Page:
Is there such thing as truth of sentences?
Posted by Tanas Gjorgoski on November 6, 2008
When I claim that I had eggs for breakfast this morning, there are two possibilities regarding the truth of what I am claiming. It might be true that I had eggs for breakfast this morning, or it might not be true that I had eggs for breakfast this morning.
We can say of course that what I am claiming is true or false. (BTW, I’m focusing on the act of claiming here, but analogous reasoning can be given with other speech-acts like those of wondering-aloud or asking)
Given that what I am claiming IS that I had eggs for breakfast this morning, to claim that what I am claiming is true, is to claim nothing else but that I did have eggs for breakfast this morning. Or, alternatively to claim that what I claimed is false, is to claim nothing else, but that I didn’t have eggs for breakfast this morning.
There are two ways to approach sentences here – we can speak of sentences as they appear as part of a claim, or we can speak of them in abstract manner, where we abstract from the speech act. The issue is – do sentences have truth values taken in this abstract manner, separated from the speech act?
It seems to me that the answer is – NO. I can pronounce the sentence “I had eggs for breakfast this morning”, but if by pronouncing it, I’m not claiming that I had eggs for breakfast this morning, but just, well… pronouncing the sentence for the sake of pronouncing a random sentence, there is no sense in which the sentence can be true or false. Someone might ask me – are you claiming that you had eggs for breakfast this morning, and I will say – no, I’m just pronouncing this sentence. He can’t say then that the sentence is right or wrong, as really nothing is claimed by the sentence.
Of course, one might speak of the truth or falsity of the claim that would be done and in part of which (claim) there would be an act of pronouncing of that certain sentence. That is, given the sentence “I had eggs for breakfast this morning”, I can imagine a person claiming that he had eggs for breakfast this morning, and how as an aspect of that claim (of that speech-act) he is pronouncing the given sentence. But again, there is no reason to speak of the truth value of the sentence alone, if we can’t make sense of it being right or wrong separated from the speech-act of claiming.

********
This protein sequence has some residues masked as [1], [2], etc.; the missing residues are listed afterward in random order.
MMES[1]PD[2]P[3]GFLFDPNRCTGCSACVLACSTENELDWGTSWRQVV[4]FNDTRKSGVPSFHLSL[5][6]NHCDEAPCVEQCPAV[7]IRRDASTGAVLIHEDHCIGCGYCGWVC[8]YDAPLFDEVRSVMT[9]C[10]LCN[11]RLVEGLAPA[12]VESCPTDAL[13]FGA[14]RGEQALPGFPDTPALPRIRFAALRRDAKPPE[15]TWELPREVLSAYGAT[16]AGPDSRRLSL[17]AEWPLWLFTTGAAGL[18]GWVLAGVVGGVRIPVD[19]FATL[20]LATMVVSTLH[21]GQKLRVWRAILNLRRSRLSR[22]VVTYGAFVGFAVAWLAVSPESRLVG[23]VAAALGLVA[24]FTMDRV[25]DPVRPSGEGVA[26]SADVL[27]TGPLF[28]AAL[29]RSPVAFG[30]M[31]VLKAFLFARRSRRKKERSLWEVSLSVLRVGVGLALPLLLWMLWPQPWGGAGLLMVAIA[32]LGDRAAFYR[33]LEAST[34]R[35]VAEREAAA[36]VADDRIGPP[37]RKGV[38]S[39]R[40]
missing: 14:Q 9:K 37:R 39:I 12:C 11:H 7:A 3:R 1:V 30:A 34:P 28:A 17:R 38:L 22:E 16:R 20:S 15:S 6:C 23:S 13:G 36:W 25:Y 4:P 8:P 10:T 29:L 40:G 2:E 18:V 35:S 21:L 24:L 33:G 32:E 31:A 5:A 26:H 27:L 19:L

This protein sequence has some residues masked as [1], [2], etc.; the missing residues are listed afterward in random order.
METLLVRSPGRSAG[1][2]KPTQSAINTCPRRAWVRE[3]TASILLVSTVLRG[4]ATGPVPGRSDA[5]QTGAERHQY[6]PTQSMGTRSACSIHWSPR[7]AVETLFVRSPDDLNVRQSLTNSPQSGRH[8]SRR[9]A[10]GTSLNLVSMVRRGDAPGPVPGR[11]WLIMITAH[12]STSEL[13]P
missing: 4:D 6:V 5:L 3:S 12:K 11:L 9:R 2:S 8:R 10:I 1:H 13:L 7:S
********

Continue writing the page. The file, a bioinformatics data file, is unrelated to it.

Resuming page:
If this is so – it points to the answer of how are we able to understand a sentence, even in its abstract form, separated from any speech-act. I think it relates to what I said – to understand a sentence, IS to understand what one would claim, if in that speech act of claiming that sentence appears. So, to understand what “I had eggs for breakfast” means, is to understand that the sentence will appear, in the case where one will claim that he had eggs for breakfast that morning (or maybe in some other claim).
Because of this, I think we can say that truth or falsity has nothing to do with language. Sure, I use language to claim that I had eggs for breakfast this morning, but given that language gives me ability to claim that I had eggs for breakfast this morning, it gets out of the picture – it has nothing with the truth or falsity of what I claimed. This might be more obvious in the case of wondering-aloud. When I’m wondering aloud if John had eggs for breakfast this morning, I do pronounce the sentence “I wonder if John had eggs for breakfast this morning”, but I can wonder if John had eggs for breakfast this morning even without pronouncing that sentence. I’m not wondering if the sentence “John had eggs for breakfast this morning” is true.
I guess it is interesting to point that the apparent problem of the truth-value of the sentence “This sentence is false” also disappears if we deny that there are truth values of sentences at all. If we don’t allow that sentences can have truth-values taken in this abstract way, the closest thing we can come to is claiming that the claim is false. That is, one can claim that what he is claiming is false. But seems to me the normal response to such claim would be – And what exactly ARE YOU claiming? You are not claiming anything! And as you are not claiming anything, there is no sense in which your claim can be true or false. Of course, from this point, the claim that what one is claiming is true, is not better – nothing is actually claimed.